Girl With the Dragon Tattoo, The (2010)Reviewed By Jay Seaver
Posted 03/25/10 00:48:38
Stieg Larsson's "Millennium" novels - all three published posthumously, and given names that begin "The Girl Who..." in the United States - are kind of a big deal. How can you tell? Well, the three movies with high production values being made and released in rapid succession in Sweden are one way. The fact that the first, at least, got a fairly rapid turnaround for it's US release is another. And that's not all; I didn't see this long, subtitled film released by a small distributor in one of Cambridge's arthouses, but in one of Boston's mainstream multiplexes, with a pretty decent crowd for a Sunday matinee. Hopefully that augurs well for the other two getting big American releases, as "The Girl with the Dragon Tattoo" has me wanting more.We start not with the title character, but with Mikael Blomkvist (Michael Nyqvist), an Stockholm investigative reporter who has just been convicted of libel. He will pay a hefty fine and serve a three month sentence, although it doesn't start for six months. In the meantime, he steps down as publisher of the magazine Millennium, but he's offered another opportunity: Octogenarian billionaire Henrik Vanger (Sven-Bertil Taube) would like him to find out who killed his niece Harriet in 1966; the evidence suggests that it must have been some member of his family (a greedy and disreputable bunch even if you ignored his brothers' Nazi ties) and still active in the present. Fortunately, though Mikael doesn't realize it at the time, he's not working alone: Lisbeth Salander (Noomi Rapace), a "researcher" for the security company that vetted Mikael for Henrik, hacked into his computer as part of the job and is still following his progress.
Nyqvist is the first person billed in the credits, but I wouldn't be terribly surprised if more than a few Mikael-centric scenes were cut so that, after the murder mystery, much of the rest of the film could focus on Lisbeth. She's an unconventional sleuth to say the least - in the middle of a buttoned-down security firm, she's a standoffish prodigy in gothy dress all the way to her multiple piercings and spiked collar, who has a scummy new parole officer who alludes to a history of mental problems (a marvelously repulsive Peter Andersson - seeing him, it's no wonder she seems to prefer girls or has trouble with anger management). She makes Mikael seem rather tame - just a methodical, middle-aged reporter, albeit one with ties to the victim and a false libel conviction.
Their paths don't converge until some time into the movie, getting a good chance to see what Nyqvist and Rapace are capable of individually before seeing how they work together. Nyqvist is pretty good; he's got a way of showing genuine emotion without being theatrical; even when he's bitter or angry, there's a level of maturity there as well. Rapace, meanwhile, gets to be much more demonstrative, especially in the beginning, with plenty of raw fear and fury. Once they come together, there's a very enjoyable chemistry between them; Mikael sometimes not knowing what to make of her and Lisbeth very uncertain about how to deal with actually being given the respect she's earned.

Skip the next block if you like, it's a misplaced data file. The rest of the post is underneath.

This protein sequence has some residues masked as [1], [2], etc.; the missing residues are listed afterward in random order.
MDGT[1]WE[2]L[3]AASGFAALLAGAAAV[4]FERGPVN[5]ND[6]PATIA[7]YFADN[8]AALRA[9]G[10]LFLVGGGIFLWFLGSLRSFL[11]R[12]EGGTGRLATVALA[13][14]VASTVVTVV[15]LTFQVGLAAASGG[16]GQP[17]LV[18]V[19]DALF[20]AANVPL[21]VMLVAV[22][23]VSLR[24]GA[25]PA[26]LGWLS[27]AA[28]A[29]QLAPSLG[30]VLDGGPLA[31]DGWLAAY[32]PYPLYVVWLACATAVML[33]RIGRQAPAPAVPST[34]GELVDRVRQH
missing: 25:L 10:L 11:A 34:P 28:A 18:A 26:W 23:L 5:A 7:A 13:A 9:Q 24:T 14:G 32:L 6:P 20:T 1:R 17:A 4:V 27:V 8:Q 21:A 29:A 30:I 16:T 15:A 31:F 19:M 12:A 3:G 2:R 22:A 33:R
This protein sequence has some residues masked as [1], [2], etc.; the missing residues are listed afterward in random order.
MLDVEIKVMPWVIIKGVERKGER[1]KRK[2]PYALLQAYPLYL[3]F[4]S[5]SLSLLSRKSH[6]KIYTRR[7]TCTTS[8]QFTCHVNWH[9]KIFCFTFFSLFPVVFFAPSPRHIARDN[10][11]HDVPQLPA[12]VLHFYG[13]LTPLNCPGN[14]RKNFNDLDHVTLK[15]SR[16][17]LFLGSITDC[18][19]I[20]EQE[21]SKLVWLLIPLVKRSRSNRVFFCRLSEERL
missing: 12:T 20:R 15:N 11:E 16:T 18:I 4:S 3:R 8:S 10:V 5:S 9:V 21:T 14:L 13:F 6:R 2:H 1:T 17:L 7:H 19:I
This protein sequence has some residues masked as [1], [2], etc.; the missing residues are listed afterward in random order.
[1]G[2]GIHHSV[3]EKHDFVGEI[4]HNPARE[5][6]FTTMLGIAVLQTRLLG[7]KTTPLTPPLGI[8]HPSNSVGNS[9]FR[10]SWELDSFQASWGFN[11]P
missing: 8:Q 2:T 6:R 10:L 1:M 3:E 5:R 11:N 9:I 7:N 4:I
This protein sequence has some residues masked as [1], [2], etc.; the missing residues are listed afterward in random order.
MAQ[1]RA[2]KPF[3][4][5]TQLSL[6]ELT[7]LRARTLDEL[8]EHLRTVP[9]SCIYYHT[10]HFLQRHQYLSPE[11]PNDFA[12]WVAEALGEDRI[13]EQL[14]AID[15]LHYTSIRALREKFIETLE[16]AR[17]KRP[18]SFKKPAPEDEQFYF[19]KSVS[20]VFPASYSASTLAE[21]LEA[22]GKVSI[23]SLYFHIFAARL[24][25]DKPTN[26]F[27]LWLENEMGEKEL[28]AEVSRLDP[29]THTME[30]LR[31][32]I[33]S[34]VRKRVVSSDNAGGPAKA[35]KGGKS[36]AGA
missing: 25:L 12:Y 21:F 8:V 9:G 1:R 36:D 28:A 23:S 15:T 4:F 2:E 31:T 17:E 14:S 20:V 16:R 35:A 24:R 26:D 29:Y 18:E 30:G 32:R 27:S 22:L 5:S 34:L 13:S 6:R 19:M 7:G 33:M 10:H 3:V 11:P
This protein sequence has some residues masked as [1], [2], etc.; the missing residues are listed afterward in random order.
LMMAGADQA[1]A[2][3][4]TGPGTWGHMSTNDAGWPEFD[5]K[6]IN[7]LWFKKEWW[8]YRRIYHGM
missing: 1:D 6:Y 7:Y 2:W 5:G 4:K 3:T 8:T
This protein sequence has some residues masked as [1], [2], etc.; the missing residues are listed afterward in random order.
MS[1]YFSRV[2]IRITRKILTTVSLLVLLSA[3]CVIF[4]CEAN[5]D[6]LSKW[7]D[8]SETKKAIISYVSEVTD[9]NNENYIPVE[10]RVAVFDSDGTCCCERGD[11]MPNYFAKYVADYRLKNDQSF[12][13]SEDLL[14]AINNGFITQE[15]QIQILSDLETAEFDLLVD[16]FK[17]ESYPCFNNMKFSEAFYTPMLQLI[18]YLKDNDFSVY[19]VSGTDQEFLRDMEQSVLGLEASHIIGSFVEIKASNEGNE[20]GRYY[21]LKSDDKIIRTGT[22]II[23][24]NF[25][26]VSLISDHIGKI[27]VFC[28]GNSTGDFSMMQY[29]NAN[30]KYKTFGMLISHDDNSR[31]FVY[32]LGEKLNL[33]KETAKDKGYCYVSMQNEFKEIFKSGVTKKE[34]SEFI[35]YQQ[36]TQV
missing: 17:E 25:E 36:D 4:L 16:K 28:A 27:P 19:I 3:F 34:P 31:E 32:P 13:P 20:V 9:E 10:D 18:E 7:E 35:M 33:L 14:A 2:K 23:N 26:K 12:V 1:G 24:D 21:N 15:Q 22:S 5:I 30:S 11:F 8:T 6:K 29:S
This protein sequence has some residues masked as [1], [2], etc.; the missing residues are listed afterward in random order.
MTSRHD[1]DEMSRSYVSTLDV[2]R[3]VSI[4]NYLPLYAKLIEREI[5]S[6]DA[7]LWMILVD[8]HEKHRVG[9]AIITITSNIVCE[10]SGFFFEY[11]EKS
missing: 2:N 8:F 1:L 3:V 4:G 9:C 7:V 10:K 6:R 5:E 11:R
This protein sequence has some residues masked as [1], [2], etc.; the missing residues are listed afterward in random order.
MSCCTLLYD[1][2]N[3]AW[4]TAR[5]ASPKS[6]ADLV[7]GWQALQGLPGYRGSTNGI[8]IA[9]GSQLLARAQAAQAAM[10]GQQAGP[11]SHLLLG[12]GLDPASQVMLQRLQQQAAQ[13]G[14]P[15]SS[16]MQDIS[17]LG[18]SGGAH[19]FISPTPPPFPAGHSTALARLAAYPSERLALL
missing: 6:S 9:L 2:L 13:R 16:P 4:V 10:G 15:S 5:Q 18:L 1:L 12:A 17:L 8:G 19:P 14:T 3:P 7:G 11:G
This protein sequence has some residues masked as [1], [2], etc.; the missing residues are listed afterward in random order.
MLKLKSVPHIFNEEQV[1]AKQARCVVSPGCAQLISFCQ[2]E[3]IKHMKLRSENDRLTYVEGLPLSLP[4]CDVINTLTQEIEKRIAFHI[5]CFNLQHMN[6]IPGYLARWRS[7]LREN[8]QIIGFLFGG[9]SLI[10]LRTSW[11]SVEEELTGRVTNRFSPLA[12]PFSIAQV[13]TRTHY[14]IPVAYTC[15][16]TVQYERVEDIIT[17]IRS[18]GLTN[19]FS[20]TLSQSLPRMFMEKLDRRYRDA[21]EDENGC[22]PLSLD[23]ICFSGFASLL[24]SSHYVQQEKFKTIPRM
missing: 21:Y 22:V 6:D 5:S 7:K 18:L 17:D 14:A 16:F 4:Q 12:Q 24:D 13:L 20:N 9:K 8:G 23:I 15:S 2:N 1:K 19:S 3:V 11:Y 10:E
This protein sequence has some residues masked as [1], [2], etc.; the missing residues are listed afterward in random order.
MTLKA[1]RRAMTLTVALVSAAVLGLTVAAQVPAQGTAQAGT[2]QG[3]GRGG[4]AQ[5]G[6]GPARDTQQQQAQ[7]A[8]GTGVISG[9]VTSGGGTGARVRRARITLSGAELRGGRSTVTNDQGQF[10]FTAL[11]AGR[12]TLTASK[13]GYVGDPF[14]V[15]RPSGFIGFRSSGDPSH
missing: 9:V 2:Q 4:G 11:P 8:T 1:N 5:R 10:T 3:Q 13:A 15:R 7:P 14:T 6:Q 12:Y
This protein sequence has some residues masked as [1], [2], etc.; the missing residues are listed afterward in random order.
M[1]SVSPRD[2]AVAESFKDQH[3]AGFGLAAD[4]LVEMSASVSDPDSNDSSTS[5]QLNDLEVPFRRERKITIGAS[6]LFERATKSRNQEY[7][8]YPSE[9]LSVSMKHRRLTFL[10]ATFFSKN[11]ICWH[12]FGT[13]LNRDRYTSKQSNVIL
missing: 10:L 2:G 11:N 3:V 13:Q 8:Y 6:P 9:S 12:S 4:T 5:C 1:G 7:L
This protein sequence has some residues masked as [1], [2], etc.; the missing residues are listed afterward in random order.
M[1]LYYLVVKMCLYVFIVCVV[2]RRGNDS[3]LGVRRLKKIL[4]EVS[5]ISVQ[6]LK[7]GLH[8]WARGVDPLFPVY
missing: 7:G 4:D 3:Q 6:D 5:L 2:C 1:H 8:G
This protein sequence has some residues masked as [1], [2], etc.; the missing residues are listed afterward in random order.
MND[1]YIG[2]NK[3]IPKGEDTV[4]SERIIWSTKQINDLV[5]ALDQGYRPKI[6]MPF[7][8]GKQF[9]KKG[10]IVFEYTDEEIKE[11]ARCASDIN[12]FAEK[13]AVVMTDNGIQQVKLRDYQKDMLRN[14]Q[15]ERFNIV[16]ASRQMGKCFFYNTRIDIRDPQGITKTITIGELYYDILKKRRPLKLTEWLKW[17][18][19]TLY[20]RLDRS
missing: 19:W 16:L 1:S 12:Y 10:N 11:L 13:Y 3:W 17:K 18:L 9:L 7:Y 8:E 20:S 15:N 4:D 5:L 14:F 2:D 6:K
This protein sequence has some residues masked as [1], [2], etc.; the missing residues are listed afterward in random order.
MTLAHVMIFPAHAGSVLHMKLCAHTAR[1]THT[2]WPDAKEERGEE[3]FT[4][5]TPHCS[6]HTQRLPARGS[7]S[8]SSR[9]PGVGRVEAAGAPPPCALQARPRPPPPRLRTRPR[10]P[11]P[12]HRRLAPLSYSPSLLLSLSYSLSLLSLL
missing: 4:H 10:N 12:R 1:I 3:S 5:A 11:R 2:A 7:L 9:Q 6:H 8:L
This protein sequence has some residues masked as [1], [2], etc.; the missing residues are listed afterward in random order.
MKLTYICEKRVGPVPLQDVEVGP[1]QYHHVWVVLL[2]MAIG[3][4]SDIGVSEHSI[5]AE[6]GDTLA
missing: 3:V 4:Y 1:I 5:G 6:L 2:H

It's a good thing that they are so enjoyable to watch together, because while the scope of their investigation inevitably expands into multiple gruesome murders, it could potentially get very dry: For the most part, the events happened thirty-nine years in the past, and much of what Mikael and Lisbeth do is poring over old photographs, newspaper articles, and other records, and while that's how mysteries get solved, it's often not exciting cinema. Director Niels Arden Oplev and screenwriters Nikolaj Arcel and Rasmus Heisterberg do a good job of getting this data to us without making it seem too dry, which is especially helpful for those of us relying on subtitles. They also give the film plenty of time to breathe; although the film likely doesn't have to be two and a half hours, the glimpses of Mikael's and Lisbeth's larger stories are interesting, and not just for how they'll likely be picked up in The Girl Who Played with Fire. Even with that large canvas, I suspect a fair amount was cut - we're told thirty Vangers could be suspects and only glimpse many briefly; the investigation into Mikael being framed mostly takes place off-screen (until the last act, I thought it was being saved for later episodes).
What does stay in is done impeccably, though. The early scenes with Lisbeth and her parole officer are extremely effective in both gaining the audience's sympathy and making them more than a little afraid of her, for instance; less obviously sinister but equally memorable is the moment when Henrik reveals why Harriet's murder is a festering wound decades later (and the scene where it is revisited). The filmmakers also do an exceptional job of building their mystery without relying heavily on flashbacks or shocks. Lisbeth is one of the few characters in the present younger than middle-aged, and the film makes no apologies for that.I'm very curious to see what plans are for other two films in the trilogy; hopefully they'll reach the U.S. as close on the tail of "Dragon Tattoo" as in Sweden. Even if they don't get the relatively high-profile release that this one did, it certainly seems likely that they'll be worth checking out.
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